The windscreen wipers were now on full speed, but it was still difficult to see. The constant thumping on the roof, the hiss from the radio and the wash from traffic as it passed close by worried her. She had made her decision, however, there was no going back, she was going to go, she was going to see the place one last time.

There was a loud noise, of a sudden. It reminded her of that first time when she’d met Graeme in the small air-raid shelter.

I was so frightened, she remembered, not knowing if it was perhaps my house that had been hit, perhaps next door, perhaps a street away. Father was away, in France I’d been told, and Mother was rushing around helping everyone else, as usual. Graeme had spotted me and came over, putting his arm around me. He might only have been 17 or 18 himself at the time but he was so kind.

I remember looking up into his soft, brown eyes and melting. I felt safe for the first time in years. I think I fell asleep in his arms. What was I then, 15?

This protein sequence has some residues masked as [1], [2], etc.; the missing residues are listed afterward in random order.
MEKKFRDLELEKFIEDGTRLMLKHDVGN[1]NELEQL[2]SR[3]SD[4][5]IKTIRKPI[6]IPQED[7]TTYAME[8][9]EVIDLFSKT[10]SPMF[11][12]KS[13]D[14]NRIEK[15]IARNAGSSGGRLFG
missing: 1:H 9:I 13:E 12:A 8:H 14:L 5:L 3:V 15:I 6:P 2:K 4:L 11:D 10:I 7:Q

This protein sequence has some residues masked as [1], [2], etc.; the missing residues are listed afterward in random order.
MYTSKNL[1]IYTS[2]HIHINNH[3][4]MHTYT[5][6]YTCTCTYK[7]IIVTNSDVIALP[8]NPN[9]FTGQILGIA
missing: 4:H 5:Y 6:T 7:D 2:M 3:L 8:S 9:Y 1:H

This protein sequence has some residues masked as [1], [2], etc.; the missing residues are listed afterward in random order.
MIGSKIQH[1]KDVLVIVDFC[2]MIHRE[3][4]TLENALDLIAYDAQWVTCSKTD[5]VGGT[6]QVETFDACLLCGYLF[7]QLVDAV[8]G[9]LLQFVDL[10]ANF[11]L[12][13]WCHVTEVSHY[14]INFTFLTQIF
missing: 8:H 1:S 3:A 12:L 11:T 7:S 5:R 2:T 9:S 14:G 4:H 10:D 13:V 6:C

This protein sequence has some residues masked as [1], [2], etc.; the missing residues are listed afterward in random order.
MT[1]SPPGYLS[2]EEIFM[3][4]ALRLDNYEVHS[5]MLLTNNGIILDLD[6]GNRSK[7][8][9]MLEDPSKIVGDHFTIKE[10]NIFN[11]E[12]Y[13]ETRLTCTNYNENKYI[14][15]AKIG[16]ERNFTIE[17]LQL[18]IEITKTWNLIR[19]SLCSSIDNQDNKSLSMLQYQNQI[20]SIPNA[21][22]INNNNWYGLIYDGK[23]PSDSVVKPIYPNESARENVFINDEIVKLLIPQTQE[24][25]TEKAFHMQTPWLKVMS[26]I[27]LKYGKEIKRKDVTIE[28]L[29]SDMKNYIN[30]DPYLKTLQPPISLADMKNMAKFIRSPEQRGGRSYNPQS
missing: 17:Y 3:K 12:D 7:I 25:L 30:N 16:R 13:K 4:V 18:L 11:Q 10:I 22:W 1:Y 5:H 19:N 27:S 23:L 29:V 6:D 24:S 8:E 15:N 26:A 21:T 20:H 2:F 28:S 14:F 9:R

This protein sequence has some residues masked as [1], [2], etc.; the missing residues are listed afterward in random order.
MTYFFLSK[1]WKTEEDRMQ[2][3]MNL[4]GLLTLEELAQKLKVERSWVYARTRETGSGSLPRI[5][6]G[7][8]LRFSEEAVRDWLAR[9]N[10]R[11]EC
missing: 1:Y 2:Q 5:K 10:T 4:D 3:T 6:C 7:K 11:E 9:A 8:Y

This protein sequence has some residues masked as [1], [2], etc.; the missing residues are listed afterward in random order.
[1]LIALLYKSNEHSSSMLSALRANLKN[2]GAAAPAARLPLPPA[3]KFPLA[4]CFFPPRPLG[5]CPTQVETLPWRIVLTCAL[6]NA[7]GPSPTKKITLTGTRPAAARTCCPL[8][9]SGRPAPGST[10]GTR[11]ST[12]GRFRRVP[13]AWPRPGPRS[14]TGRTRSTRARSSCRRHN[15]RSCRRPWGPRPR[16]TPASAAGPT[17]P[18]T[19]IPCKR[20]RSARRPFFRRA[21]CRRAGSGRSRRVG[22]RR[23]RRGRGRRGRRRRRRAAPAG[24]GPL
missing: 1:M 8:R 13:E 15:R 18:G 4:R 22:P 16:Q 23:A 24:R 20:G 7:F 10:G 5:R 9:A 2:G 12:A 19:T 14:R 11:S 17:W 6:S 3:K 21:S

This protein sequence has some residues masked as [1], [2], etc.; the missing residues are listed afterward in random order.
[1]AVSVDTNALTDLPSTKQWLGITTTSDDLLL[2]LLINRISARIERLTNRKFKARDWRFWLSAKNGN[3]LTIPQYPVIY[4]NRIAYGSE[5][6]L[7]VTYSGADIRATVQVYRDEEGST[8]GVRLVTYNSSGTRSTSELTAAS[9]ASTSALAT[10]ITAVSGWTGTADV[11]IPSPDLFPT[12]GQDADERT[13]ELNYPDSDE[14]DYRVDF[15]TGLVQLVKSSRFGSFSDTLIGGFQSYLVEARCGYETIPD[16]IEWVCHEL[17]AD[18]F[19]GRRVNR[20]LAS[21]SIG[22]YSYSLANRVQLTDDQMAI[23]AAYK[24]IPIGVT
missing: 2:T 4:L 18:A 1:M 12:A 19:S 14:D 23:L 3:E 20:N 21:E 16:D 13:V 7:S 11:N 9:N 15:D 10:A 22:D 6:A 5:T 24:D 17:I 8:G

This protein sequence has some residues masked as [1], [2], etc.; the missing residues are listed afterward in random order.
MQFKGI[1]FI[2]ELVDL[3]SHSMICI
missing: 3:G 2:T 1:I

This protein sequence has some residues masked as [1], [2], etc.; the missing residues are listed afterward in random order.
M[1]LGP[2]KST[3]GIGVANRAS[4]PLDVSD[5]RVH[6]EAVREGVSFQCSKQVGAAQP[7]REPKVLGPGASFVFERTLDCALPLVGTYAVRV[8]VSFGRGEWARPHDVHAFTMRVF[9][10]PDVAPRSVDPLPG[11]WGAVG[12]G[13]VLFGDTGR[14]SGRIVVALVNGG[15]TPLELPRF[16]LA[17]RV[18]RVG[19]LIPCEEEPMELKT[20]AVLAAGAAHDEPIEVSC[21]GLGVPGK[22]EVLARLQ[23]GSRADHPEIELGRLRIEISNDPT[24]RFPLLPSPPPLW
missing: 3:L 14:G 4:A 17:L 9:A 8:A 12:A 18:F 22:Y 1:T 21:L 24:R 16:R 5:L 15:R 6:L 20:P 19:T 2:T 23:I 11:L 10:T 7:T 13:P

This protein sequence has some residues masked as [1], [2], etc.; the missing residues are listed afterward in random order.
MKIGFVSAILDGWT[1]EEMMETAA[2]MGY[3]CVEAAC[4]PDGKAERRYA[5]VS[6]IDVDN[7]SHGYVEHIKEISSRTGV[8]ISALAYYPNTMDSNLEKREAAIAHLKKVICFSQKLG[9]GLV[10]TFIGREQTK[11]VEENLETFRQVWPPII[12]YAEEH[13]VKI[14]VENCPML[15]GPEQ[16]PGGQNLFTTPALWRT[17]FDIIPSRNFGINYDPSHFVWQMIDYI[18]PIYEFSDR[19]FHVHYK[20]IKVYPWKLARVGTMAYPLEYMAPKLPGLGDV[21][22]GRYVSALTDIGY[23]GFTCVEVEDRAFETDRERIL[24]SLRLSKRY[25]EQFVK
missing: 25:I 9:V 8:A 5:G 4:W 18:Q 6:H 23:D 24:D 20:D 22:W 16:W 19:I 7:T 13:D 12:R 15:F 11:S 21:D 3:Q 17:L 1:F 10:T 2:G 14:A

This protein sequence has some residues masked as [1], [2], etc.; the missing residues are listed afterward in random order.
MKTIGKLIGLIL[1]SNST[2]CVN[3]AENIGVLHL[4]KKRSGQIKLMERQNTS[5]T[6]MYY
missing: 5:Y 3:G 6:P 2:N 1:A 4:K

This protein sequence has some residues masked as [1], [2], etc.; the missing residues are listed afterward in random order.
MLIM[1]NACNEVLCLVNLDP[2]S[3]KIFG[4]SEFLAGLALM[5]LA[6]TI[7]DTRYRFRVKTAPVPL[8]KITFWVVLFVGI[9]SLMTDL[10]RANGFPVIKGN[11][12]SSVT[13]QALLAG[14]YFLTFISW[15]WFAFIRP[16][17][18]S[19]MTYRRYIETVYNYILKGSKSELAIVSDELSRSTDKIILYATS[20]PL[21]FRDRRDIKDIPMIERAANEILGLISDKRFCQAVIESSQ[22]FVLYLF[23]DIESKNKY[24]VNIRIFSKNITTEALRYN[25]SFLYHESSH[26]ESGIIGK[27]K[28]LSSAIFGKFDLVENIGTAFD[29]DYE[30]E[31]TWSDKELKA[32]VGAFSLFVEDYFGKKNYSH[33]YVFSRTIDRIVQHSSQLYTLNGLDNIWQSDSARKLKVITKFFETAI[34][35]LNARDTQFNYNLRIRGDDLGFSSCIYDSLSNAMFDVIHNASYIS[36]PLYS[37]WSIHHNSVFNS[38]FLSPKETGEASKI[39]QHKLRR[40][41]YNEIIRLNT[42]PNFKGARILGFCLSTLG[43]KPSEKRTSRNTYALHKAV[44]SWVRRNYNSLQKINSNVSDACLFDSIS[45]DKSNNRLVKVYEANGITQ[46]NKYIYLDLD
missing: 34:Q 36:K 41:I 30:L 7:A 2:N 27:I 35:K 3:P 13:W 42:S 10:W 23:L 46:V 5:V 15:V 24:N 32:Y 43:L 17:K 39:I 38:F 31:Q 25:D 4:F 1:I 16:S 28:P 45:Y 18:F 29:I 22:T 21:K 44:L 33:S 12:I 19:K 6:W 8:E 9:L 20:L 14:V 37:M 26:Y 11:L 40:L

Outside, lights, colourful lights merged together in the wash of the windscreen. It reminded her of the first time she’d come to Hopeside Manor.

I remember seeing the house for the first time. Gosh, it was huge. I mean, I knew Graeme was from a wealthy family, but this! This! There were lights in the garden! Who would have guessed you could have lights in the garden? And meeting his mother for the first time, my she was a stern woman.

I remember being introduced to her, rather formally I thought. I think I might have curtsied I was so nervous. I spoke to her about books and how upset I was that the library had had to close.

‘A terrible mess this war isn’t it?’ she’d said, and then I remember so distinctly her turning to Graeme and saying, ‘She’s very pretty Graeme, wherever did you find her?’

I remember Graeme holding on to me tightly then, squeezing my hand to reassure me that all would be fine, he was always reassuring me that all would be fine.